Molecular Identification of Yeasts and Lactic Acid Bacteria Involved in the Production of Beninese Fermented Food Degue
Angel I. Angelov1, *, Galya Petrova2, Angel D. Angelov1, Petya Stefanova1, Innocent Y. Bokossa3, Célestin K. C. Tchekessi3, Maria L. Marco4, Velitchka Gotcheva1
Identifiers and Pagination:Year: 2017
First Page: 94
Last Page: 104
Publisher Id: TOBIOTJ-11-94
Article History:Received Date: 11/04/2017
Revision Received Date: 19/06/2017
Acceptance Date: 09/09/2017
Electronic publication date: 21/09/2017
Collection year: 2017
open-access license: This is an open access article distributed under the terms of the Creative Commons Attribution 4.0 International Public License (CC-BY 4.0), a copy of which is available at: (https://creativecommons.org/licenses/by/4.0/legalcode). This license permits unrestricted use, distribution, and reproduction in any medium, provided the original author and source are credited.
Traditional Beninese fermented food Degue is widely consumed in Benin and other countries in West Africa. It was originally made from milk and millet flour, but currently other cereals are used as well. Nowadays, Degue production occurs by spontaneous fermentation in individual households and information about the microorganisms involved is currently limited.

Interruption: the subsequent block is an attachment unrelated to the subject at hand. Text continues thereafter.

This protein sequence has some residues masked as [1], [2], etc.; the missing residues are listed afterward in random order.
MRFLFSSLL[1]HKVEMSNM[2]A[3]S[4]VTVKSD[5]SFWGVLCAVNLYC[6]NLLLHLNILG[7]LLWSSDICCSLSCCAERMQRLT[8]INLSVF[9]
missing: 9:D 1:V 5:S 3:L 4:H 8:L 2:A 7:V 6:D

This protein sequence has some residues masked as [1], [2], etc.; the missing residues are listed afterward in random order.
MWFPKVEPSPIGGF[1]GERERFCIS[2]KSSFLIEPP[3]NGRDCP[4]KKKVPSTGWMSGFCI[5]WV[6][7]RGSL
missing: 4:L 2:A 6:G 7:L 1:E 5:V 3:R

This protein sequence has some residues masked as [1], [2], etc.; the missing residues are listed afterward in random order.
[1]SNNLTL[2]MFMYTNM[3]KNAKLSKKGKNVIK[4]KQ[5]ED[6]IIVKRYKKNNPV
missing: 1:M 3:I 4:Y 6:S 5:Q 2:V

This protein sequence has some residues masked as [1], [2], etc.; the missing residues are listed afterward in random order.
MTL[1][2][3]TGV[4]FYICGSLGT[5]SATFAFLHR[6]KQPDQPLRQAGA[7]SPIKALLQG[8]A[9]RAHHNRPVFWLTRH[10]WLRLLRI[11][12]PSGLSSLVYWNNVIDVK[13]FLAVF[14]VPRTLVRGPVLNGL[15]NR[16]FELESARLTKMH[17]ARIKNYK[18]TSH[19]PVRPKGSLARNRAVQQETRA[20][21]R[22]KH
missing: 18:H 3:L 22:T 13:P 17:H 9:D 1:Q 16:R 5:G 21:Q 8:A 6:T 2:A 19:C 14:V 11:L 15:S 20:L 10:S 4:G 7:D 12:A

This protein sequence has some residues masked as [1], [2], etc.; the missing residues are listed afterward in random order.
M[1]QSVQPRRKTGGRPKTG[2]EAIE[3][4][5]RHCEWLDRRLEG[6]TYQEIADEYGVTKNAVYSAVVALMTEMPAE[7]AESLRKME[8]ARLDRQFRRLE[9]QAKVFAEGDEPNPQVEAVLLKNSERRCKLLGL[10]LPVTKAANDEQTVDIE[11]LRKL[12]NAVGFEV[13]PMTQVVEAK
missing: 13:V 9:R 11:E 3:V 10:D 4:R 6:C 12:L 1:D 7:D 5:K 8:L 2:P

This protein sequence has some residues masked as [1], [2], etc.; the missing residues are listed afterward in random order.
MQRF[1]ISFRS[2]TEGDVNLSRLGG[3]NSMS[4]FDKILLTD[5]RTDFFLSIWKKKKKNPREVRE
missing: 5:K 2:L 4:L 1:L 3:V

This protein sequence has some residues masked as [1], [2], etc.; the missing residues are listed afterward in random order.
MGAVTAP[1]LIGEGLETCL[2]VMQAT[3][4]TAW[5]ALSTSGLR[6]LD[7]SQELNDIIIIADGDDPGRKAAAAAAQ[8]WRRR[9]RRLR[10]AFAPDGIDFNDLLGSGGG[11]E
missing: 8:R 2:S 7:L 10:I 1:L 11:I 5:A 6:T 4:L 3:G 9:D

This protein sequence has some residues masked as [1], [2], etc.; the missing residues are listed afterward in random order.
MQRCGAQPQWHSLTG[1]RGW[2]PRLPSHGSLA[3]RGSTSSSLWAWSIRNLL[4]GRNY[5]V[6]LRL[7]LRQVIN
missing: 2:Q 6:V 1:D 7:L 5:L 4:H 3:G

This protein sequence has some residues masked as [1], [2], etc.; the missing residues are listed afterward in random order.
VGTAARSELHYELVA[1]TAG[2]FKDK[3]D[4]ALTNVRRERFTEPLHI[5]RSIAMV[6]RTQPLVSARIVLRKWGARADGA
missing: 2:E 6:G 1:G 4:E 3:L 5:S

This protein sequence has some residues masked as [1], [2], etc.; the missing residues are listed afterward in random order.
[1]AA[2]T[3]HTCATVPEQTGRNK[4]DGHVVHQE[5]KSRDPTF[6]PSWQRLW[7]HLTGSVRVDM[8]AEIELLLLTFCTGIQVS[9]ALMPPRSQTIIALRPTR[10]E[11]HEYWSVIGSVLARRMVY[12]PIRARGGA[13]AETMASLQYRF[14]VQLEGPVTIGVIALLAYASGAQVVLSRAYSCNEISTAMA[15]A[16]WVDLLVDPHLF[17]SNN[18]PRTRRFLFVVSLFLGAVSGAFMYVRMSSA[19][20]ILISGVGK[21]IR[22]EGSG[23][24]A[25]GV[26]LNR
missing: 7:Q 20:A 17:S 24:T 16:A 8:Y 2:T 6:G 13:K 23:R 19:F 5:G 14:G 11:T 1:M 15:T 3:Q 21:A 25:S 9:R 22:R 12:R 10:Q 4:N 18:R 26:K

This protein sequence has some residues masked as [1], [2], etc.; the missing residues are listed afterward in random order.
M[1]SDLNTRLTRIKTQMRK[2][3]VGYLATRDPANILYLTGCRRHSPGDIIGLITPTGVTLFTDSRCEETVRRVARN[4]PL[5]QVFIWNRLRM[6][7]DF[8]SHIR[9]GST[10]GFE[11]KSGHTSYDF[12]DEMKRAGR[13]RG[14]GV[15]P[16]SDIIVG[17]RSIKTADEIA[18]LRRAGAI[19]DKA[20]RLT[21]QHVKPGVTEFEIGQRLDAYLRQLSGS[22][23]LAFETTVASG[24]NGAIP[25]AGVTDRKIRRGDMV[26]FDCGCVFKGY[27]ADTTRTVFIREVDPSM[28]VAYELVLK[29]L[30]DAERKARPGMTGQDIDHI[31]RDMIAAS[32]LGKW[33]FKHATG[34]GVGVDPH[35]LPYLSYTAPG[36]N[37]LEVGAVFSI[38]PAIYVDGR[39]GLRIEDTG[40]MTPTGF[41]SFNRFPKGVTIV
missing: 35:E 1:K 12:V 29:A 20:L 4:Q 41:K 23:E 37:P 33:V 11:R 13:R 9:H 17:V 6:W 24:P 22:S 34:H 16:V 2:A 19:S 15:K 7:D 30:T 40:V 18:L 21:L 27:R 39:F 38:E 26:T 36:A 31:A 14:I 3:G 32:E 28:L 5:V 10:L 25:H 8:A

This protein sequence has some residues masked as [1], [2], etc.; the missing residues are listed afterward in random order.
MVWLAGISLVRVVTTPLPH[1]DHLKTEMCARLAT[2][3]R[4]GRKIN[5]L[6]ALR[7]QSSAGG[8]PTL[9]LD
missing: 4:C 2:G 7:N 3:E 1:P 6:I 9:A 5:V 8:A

The microbiota of Degue from Benin has not been studied so far, but its growing production in the country sets a demand for revealing the biodiversity of the microbial population involved in the fermentation process in order to take future steps for development of industrial technology and offer products with improved quality and safety.
In the present study, yeast and lactic acid bacteria from raw materials for Degue production and from several Degue products were isolated and identified by molecular methods including RFLP and ITS1-5.8S-ITS2 rRNA gene sequence analysis in yeasts, and 16S rRNA gene sequence analysis in lactic acid bacteria.
Lactic acid bacteria isolates were assigned to eight species within the genera Lactobacillus, Enterococcus, Pediococcus, Streptococcus and Weisella. Four species of yeasts were found in Degue: Cyberlyndnera fabianii, Candida glabrata, Kluyveromyces marxianus, and Meyerozyma caribbica.
The microbial population revealed is unique to Beninese Degue and needs further characterization for development of defined starter cultures.